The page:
bunny_hugger asked ``How is the Bambi DVD?'' -- US stores apparently respecting the shelf date for the Special Edition DVD, a concept foreign to Singapore stores. The movie itself, in a word: perfect. In several words: pretty near perfect.
Disney's crack team of packaging engineers nearly beat me this time: the cardboard sleeve -- itself in a (resealable) bag from HMV -- was shrink-wrapped. The cardboard sleeve has a notch cut out to ``open here'', which you can do if you overcome the adhesive strength of some gooey drops inside. This lets you see a more elaborate title page; the DVD case itself slides out from the top or bottom of the sleeve, so the ``open here'' is just a decoy. The DVD case is also shrink-wrapped, for your protection.
The restored footage is bright, holds its luminosity exactly right, is crystal clear and doesn't show any hint of film grain or wear anywhere. If not for the extraordinary skill in drawing snow and water, and the fluctuations in character painting, you'd think it was made this year. You could cut yourself on the sharpness of the character outlines. It's just incredible. In fact it may be too good: on some of multi-plane camera shots you can see the empty animation cels!
The movie particularly benefits from this perfect coloring since Disney animators in that era were so eager to use color to establish the tone of a scene, and when the colors are that vibrant it makes the scenes hit with that much more punch.
The extras include, if I'm not misreading this, features on the making of Bambi that are in total twice as long as the actual movie. I haven't had the chance to watch all of this yet, but should over the coming weeks. There's a long bit (allegedly 1 hour, 10 minutes, if I'm not reading the notes wrong, but that's suspiciously equal to the movie's length) on ``Inside Walt's Story Meetings,'' a 53-minute making-of documentary separate to that, five minutes on the restoration project, a five-minute ``Time Capsule'' describing a tiny bit of the outside world in 1942, a nine-minute ``Inside the Disney Archives'' thing, and an eight-minute ``Tricks of the Trade'' from a 1957 Disneyland explaining the multiplane camera, along with the short The Old Mill in which the multiplane camera was first tested.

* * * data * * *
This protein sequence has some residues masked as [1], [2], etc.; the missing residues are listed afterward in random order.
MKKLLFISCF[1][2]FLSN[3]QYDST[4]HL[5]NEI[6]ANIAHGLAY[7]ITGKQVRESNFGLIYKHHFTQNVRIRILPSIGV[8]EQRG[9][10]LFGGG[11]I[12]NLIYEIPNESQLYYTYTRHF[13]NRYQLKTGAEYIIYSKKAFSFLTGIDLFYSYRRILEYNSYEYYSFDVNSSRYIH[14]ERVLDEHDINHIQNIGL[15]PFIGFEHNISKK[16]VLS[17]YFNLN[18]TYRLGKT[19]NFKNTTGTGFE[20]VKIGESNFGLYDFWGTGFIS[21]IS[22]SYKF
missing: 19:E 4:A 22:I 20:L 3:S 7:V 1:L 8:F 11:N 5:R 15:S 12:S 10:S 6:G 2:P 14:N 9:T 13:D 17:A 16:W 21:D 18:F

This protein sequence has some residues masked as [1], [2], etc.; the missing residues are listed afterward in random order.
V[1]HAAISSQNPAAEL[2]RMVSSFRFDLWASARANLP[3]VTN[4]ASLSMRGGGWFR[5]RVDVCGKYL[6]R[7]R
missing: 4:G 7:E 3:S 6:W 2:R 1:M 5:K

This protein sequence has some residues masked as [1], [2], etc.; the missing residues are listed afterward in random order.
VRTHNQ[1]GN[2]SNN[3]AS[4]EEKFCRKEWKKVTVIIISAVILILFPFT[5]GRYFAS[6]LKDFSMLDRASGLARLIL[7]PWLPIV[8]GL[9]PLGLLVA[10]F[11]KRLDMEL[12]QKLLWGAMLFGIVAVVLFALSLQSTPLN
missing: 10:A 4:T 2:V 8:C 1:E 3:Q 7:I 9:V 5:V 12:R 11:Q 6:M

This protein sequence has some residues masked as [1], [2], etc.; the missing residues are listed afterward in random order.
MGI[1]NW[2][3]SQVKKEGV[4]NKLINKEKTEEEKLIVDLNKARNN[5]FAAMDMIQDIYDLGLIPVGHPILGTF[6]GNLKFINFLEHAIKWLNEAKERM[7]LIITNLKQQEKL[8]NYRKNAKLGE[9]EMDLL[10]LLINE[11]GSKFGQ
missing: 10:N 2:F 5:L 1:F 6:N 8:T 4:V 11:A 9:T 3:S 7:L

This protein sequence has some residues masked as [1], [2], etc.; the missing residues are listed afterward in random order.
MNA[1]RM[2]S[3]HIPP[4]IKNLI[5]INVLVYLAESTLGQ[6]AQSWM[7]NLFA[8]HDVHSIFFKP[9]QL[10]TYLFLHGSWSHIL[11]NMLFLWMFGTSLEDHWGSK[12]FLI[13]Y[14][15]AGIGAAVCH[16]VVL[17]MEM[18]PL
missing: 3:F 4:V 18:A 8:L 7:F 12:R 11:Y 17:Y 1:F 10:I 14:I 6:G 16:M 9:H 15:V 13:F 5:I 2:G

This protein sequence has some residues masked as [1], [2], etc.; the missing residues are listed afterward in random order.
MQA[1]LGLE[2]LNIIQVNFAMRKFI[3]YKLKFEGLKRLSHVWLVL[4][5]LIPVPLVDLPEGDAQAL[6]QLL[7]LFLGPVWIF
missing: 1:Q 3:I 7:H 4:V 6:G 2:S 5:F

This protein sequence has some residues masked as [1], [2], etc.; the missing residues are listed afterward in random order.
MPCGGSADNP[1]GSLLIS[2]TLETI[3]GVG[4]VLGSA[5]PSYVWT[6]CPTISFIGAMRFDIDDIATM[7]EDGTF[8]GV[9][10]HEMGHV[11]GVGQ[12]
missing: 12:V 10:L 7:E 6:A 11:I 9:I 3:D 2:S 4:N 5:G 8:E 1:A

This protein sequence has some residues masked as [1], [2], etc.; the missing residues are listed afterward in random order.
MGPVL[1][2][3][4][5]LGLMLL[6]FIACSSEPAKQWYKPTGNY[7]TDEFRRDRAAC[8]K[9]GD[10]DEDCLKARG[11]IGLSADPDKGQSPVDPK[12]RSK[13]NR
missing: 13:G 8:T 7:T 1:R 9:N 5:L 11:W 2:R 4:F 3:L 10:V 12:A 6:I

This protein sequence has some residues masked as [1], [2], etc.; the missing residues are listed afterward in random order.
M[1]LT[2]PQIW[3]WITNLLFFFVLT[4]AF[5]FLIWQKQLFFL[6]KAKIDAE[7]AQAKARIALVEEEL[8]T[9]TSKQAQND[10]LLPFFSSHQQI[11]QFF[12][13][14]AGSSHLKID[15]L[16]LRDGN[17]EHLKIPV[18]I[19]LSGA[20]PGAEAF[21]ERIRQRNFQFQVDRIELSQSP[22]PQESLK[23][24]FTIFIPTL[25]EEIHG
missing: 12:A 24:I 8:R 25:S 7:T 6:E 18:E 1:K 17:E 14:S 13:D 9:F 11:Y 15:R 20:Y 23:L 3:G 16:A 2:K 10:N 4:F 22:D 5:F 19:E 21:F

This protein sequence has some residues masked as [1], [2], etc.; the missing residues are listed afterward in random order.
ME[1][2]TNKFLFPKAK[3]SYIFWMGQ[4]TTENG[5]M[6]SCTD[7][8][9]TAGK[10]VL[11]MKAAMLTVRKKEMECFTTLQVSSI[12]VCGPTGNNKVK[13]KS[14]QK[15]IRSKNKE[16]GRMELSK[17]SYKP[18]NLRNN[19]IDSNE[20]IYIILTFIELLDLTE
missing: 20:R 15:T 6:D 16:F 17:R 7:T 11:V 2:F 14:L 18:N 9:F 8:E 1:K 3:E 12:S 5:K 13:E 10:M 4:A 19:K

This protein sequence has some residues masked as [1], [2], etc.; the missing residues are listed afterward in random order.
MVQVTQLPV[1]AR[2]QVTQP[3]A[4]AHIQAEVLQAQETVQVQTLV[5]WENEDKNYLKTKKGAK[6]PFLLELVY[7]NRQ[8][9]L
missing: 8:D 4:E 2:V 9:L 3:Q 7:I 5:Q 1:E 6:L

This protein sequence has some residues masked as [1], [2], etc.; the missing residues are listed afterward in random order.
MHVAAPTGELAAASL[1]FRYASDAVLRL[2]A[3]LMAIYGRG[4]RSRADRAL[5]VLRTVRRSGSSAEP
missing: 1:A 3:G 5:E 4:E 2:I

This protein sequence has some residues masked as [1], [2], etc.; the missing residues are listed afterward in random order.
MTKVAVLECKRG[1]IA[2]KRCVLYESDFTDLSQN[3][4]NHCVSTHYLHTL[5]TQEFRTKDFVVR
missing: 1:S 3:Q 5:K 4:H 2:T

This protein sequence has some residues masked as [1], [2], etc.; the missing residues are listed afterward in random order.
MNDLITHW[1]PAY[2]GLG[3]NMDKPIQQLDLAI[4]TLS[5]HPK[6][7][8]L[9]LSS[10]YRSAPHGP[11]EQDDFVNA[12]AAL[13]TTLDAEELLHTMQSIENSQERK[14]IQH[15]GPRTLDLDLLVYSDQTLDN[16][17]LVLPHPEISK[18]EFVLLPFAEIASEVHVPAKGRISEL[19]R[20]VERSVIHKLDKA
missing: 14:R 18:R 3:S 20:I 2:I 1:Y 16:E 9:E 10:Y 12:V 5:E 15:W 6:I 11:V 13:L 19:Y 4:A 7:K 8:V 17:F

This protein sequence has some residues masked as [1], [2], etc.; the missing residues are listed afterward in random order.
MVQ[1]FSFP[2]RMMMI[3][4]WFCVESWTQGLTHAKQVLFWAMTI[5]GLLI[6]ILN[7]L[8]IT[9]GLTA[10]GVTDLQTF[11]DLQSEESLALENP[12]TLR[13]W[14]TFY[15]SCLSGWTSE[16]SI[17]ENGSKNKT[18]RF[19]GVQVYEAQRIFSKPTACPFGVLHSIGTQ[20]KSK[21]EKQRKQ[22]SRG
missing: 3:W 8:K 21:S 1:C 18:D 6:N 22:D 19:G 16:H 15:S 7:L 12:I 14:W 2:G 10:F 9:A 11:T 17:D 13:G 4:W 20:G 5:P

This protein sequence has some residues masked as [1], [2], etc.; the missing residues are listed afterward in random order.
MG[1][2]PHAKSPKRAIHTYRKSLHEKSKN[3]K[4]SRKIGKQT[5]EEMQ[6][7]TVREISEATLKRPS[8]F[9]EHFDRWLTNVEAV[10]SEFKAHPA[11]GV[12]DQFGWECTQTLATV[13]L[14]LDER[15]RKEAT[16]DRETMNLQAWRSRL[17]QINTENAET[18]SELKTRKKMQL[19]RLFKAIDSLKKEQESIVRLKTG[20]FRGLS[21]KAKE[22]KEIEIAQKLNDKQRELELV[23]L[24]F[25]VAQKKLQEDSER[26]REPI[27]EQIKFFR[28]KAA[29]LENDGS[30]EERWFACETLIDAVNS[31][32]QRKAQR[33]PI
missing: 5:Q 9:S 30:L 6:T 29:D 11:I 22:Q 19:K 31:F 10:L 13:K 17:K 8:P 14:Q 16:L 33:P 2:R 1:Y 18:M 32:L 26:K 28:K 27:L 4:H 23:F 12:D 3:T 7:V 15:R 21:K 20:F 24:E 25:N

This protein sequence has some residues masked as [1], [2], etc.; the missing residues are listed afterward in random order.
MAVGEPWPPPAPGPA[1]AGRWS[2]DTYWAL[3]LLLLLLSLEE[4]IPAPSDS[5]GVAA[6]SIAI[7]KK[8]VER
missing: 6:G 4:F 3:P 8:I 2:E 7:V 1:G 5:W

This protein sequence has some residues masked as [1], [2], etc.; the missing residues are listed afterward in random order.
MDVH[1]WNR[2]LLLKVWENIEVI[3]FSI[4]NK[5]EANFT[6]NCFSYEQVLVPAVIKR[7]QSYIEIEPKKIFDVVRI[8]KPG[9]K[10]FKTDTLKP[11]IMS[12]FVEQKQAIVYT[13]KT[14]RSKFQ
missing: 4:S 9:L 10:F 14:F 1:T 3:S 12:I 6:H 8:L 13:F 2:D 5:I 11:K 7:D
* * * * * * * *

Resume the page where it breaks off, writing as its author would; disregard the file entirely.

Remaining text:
There's plenty of preparatory artwork, sketches, posters, and that sort of thing, as well as a pair of short scenes -- really, drawings shown briskly -- of Bambi and Faline having a spot of winter grass, and of Bambi's alternate first experience with snow. The most curious omission: they don't include the storyboard for the deleted ``I Like Falling'' musical sequence, which I know they had on the last videotape release.
There's a trailer and a making-of teaser for Bambi and the Great Prince of the Forest, which looks like it's drawn reasonably well -- the backgrounds strongly resemble those of Brother Bear and Lilo and Stitch in quality.
The sequel seems to be set in mid-film, between the Great Prince taking Bambi after his mother was shot, and before we see Bambi again. A couple of the new scenes look like outtakes from the original movie, like Bambi sniffing at a spider-web or sliding down a snow-covered hill. (No hint of whether they'll have an attacked-by-an-otter sequence.) The voice of the Great Prince is Patrick Stewart, who may not match the original but certainly is a fine choice. The voice of Bambi is Alexander Gould, the voice of Nemo. Their New Thumper sounds almost right; he's probably the hardest voice to cast, since Thumper so dominates every scene he's in it's hard to notice the other characters.
The sequel animators seem to be working hard to match the story notes and the model sheets from the original film, even going back to watching how actual deer move. But the animators also talk about how it's the story of how Bambi learns to love again after the trauma and the Great Prince learns how to deal with ``this situation ... now he's almost stuck with Bambi, with this youngster that he's supposed to raise.'' The name Felix Salten is not mentioned. All this doesn't allay my fears.
There are also trailers for Chicken Little, which sure looks routine for a CGI movie about a chicken saving the world from alien invasion; the Cinderella DVD release; and the made-for-DVD sequel Lilo and Stitch II: Stich Has A Glitch, which seems to be independent of the TV show continuity.
Trivia: The Tin Woodsman's name, before becoming tin, was Nick Chopper. Source: The Marvelous Land of Oz, L Frank Baum.
Currently Reading: The Compleat McAndrew, Charles Sheffield.